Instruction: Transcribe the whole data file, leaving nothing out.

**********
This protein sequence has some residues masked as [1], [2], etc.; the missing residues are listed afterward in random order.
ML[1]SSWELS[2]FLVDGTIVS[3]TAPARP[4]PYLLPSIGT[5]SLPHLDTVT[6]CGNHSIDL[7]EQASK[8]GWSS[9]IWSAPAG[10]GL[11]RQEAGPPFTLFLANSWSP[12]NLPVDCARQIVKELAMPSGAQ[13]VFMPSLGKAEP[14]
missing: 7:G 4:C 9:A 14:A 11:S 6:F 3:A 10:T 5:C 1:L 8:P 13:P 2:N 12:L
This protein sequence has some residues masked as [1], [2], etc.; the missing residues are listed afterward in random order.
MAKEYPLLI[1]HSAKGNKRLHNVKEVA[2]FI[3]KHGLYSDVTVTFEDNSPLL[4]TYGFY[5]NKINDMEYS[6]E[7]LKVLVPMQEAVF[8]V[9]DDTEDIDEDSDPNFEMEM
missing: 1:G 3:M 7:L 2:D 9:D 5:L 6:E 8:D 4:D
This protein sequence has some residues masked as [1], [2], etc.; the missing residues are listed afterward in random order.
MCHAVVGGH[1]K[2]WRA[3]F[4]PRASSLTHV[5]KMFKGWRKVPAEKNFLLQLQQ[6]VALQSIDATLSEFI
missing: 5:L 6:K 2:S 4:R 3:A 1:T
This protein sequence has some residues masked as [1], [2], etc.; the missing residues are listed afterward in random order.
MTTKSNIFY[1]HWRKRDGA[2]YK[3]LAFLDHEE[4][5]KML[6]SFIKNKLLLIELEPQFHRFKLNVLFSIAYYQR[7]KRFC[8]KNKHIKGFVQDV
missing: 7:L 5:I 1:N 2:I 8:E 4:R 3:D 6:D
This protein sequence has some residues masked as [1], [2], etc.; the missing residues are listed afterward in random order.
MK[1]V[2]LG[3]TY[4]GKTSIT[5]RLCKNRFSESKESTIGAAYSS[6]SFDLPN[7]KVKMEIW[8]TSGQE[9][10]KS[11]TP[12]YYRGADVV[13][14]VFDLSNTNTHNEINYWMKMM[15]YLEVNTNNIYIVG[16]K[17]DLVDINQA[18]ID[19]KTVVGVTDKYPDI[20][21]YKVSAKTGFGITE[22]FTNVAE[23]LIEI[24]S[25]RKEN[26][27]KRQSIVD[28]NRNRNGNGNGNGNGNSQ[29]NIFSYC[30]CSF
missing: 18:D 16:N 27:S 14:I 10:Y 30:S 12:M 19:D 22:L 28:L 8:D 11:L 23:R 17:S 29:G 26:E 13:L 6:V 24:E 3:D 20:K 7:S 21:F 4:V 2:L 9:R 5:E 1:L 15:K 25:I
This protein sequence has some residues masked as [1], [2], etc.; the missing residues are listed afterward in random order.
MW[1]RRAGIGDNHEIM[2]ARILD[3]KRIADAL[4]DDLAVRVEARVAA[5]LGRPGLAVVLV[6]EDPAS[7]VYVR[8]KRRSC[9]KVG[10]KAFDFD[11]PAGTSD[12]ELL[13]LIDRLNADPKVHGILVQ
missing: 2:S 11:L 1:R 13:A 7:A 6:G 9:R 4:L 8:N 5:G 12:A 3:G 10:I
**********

This protein sequence has some residues masked as [1], [2], etc.; the missing residues are listed afterward in random order.
ML[1]SSWELS[2]FLVDGTIVS[3]TAPARP[4]PYLLPSIGT[5]SLPHLDTVT[6]CGNHSIDL[7]EQASK[8]GWSS[9]IWSAPAG[10]GL[11]RQEAGPPFTLFLANSWSP[12]NLPVDCARQIVKELAMPSGAQ[13]VFMPSLGKAEP[14]
missing: 7:G 4:C 9:A 14:A 11:S 6:F 3:A 10:T 5:C 1:L 8:P 13:P 2:N 12:L
This protein sequence has some residues masked as [1], [2], etc.; the missing residues are listed afterward in random order.
MAKEYPLLI[1]HSAKGNKRLHNVKEVA[2]FI[3]KHGLYSDVTVTFEDNSPLL[4]TYGFY[5]NKINDMEYS[6]E[7]LKVLVPMQEAVF[8]V[9]DDTEDIDEDSDPNFEMEM
missing: 1:G 3:M 7:L 2:D 9:D 5:L 6:E 8:D 4:D
This protein sequence has some residues masked as [1], [2], etc.; the missing residues are listed afterward in random order.
MCHAVVGGH[1]K[2]WRA[3]F[4]PRASSLTHV[5]KMFKGWRKVPAEKNFLLQLQQ[6]VALQSIDATLSEFI
missing: 5:L 6:K 2:S 4:R 3:A 1:T
This protein sequence has some residues masked as [1], [2], etc.; the missing residues are listed afterward in random order.
MTTKSNIFY[1]HWRKRDGA[2]YK[3]LAFLDHEE[4][5]KML[6]SFIKNKLLLIELEPQFHRFKLNVLFSIAYYQR[7]KRFC[8]KNKHIKGFVQDV
missing: 7:L 5:I 1:N 2:I 8:E 4:R 3:D 6:D
This protein sequence has some residues masked as [1], [2], etc.; the missing residues are listed afterward in random order.
MK[1]V[2]LG[3]TY[4]GKTSIT[5]RLCKNRFSESKESTIGAAYSS[6]SFDLPN[7]KVKMEIW[8]TSGQE[9][10]KS[11]TP[12]YYRGADVV[13][14]VFDLSNTNTHNEINYWMKMM[15]YLEVNTNNIYIVG[16]K[17]DLVDINQA[18]ID[19]KTVVGVTDKYPDI[20][21]YKVSAKTGFGITE[22]FTNVAE[23]LIEI[24]S[25]RKEN[26][27]KRQSIVD[28]NRNRNGNGNGNGNGNSQ[29]NIFSYC[30]CSF
missing: 18:D 16:N 27:S 14:I 10:Y 30:S 12:M 19:D 22:L 28:L 8:D 11:L 23:R 17:S 29:G 26:E 13:L 6:V 24:E 3:D 20:K 7:S 21:F 4:V 2:L 9:R 5:E 1:L 15:K 25:I
This protein sequence has some residues masked as [1], [2], etc.; the missing residues are listed afterward in random order.
MW[1]RRAGIGDNHEIM[2]ARILD[3]KRIADAL[4]DDLAVRVEARVAA[5]LGRPGLAVVLV[6]EDPAS[7]VYVR[8]KRRSC[9]KVG[10]KAFDFD[11]PAGTSD[12]ELL[13]LIDRLNADPKVHGILVQ
missing: 2:S 11:L 1:R 13:A 7:A 6:G 9:R 4:L 8:N 5:G 12:A 3:G 10:I